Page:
Phillies

Phillies hire new scouting director Brian Barber away from Yankees

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Phillies hire new scouting director Brian Barber away from Yankees

Brian Barber is the Phillies new director of amateur scouting.

The team announced the appointment on Tuesday afternoon.

Barber, 46, pitched in the major leagues with the St. Louis Cardinals and Kansas City Royals. He comes to the Phillies after spending the last 18 years as a member of the New York Yankees amateur scouting department. He spent the last 10 years in the high-ranking position of national crosschecker.

Barber replaces Johnny Almaraz, who stepped down from the position in early September. Almaraz came to the Phillies from the Atlanta Braves in the fall of 2014 and presided over the last five drafts. 

It had been widely assumed that the Phillies would replace Almaraz with Greg Schilz, their No. 2 man in amateur scouting. Schilz, who joined the Phillies as assistant scouting director in the fall of 2016 after 12 years with the Pittsburgh Pirates, was a finalist for the position, but the team ultimately decided to go outside the organization for the hire.

Barber, who was influential in identifying Yankees power hitter Aaron Judge as a first-round talent in 2013, is the latest man with Yankees roots to join the Phillies organization. Major League bench coach Rob Thomson joined the Phillies before the 2018 season after 28 seasons in the Yankees organization, including 10 on the big-league coaching staff.

The Phillies, of course, could add another former Yankee to the organization in the coming days. Former Yankees catcher and manager Joe Girardi remains a top candidate for the Phillies’ open managerial job. He had a second interview with team officials in Philadelphia on Monday. Buck Showalter and Dusty Baker are the other candidates for the post. The Phils could announce a hire as soon as Thursday, which is an off day in the World Series.

Girardi is also a candidate for managerial openings with the New York Mets and Chicago Cubs. He has interviewed with both teams.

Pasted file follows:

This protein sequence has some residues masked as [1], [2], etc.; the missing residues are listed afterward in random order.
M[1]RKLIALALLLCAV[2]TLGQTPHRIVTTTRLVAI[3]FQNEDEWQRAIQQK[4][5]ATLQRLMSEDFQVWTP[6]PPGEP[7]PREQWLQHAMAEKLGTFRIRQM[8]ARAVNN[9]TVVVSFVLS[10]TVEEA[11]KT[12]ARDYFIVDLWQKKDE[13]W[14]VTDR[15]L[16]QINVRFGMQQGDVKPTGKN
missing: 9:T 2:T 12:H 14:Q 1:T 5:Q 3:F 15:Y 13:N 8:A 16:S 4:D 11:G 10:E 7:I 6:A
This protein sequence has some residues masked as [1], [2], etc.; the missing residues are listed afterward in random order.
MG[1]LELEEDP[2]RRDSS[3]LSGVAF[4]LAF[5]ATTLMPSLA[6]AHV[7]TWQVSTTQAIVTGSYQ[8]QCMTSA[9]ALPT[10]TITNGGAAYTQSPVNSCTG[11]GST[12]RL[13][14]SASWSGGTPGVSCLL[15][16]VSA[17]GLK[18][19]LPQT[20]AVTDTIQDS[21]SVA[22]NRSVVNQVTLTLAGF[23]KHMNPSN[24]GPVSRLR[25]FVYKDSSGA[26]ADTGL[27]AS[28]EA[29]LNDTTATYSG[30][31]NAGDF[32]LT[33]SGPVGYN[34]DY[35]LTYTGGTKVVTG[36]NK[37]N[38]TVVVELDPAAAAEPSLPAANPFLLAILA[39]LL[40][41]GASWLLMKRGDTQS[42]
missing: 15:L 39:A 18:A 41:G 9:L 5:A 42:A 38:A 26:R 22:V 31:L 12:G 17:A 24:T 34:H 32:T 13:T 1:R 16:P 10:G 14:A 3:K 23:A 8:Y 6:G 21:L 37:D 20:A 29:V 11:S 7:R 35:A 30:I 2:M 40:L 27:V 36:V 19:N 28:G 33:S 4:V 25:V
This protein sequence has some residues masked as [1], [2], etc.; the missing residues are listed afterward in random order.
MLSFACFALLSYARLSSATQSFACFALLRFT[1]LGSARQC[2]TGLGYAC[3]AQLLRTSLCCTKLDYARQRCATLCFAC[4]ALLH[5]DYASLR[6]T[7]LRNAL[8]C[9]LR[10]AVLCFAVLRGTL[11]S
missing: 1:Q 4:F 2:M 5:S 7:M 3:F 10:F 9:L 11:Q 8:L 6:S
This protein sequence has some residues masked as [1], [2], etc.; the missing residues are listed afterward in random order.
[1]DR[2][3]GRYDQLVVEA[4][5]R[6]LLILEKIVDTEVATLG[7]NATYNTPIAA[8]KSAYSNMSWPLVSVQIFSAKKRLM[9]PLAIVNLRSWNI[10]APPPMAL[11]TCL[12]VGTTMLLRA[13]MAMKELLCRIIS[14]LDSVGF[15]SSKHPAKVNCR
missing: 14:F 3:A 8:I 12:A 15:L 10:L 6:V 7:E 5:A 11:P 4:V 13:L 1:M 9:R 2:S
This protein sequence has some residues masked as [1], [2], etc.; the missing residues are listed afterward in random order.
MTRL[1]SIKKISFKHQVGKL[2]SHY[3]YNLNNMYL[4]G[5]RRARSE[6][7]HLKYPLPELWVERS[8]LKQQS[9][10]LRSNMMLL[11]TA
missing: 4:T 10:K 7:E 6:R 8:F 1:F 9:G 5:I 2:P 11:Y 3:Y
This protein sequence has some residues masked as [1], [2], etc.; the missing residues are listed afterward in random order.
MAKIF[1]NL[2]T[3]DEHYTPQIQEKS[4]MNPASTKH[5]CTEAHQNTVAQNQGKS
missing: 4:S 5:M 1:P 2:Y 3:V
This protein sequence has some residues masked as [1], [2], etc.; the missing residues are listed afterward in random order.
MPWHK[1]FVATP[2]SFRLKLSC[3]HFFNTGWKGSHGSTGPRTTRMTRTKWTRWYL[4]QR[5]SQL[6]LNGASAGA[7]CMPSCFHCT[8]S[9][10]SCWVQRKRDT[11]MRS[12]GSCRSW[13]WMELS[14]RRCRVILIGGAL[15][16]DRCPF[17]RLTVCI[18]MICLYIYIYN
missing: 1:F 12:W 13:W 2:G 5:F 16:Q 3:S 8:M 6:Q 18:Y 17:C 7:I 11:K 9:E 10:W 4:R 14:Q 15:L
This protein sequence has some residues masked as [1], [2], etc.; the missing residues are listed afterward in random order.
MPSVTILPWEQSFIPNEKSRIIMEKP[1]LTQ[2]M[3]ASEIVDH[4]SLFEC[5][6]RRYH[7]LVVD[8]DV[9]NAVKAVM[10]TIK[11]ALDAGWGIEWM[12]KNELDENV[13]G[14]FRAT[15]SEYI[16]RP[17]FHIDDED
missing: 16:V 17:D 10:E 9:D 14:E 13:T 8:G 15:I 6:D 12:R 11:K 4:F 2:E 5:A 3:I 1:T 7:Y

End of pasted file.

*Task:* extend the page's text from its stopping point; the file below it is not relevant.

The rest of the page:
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At the Yard podcast: So many questions about Phillies free agency

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At the Yard podcast: So many questions about Phillies free agency

The Phillies free agency questions have been pouring in this offseason and Ricky Bottalico and Corey Seidman answered some on Monday's At the Yard podcast.

• Does MLB need a free agency deadline?

• Notable early signings last year

• Who will close?

• Future outlook for Aaron Nola

• Astros sign stealing

• What would make 2020 a success for Phillies?

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Phillies free-agent target: Gerrit Cole

Phillies free-agent target: Gerrit Cole

Leading up to baseball’s winter meetings, we will take a daily look at some of the game’s top free agents and how they could potentially impact the Phillies.

We start with pitcher Gerrit Cole, who is bound to sign a record-setting contract.

The vitals

The powerful 29-year-old right-hander and former No. 1 overall draft pick (by Pittsburgh in 2011) is the unquestioned prize of this winter’s free-agent class. He has built an impressive career resume, especially recently. He is 35-10 with 2.68 ERA and 13.1 strikeouts per nine innings in 65 starts over the last two seasons for the Houston Astros. He is durable and postseason tested. He went 20-5 with an American League-best 2.50 ERA in 33 starts in 2019. He had an 0.895 WHIP and led the majors with 326 strikeouts. For the season, his fastball averaged 97.1 mph, according to Statcast. Only the Mets’ Noah Syndergaard chucked it harder at 98.1 mph. 

Why he fits

Because he’s one of the best pitchers in the game and would immediately make the Phillies better as they try to live up to general manager Matt Klentak’s goal of winning now. Cole would give the Phils an ace who could stand up to Max Scherzer in Washington, Jacob deGrom in New York and the lineup in Atlanta. As an unquestioned No. 1, he’d take pressure off Aaron Nola, who felt some down the stretch in 2019.

Why he doesn’t fit

“If this were major-league Christmas, we would be looking at 30 stockings that clearly wanted a lump of Cole,” agent Scott Boras said of his client as the market opened last week.

The competition for Cole will be intense as teams from the game’s largest markets bid for his services. Cole is from Southern California and word is the Los Angeles Angels are ready to back up the truck for him. The mega-rich New York Yankees also want him. That sets up a nirvana-like situation for Boras, who can play the two markets off each other. The Phillies will be in on Cole — they’ve already touched base with Boras — and they cannot be counted out because they have money and an owner willing to spend. However, given what it might take to sign Cole, the Phillies might be better off spreading their money around and trying to fill multiple holes in the rotation and lineup.

The price tag

Cole is right in the middle of his prime years. There has been speculation that he could fetch $300 million in a long-term deal. He almost surely will eclipse David Price’s $217 million deal with Boston, a record for a pitcher, and could top Justin Verlander’s annual salary of $33 million, also a record for a pitcher. In other words, he’ll be expensive.

Scout’s take

“It took a while, but it looks like he found out how good his stuff is and his success has given him great confidence. He really knows how to utilize that great fastball high in the strike zone.”

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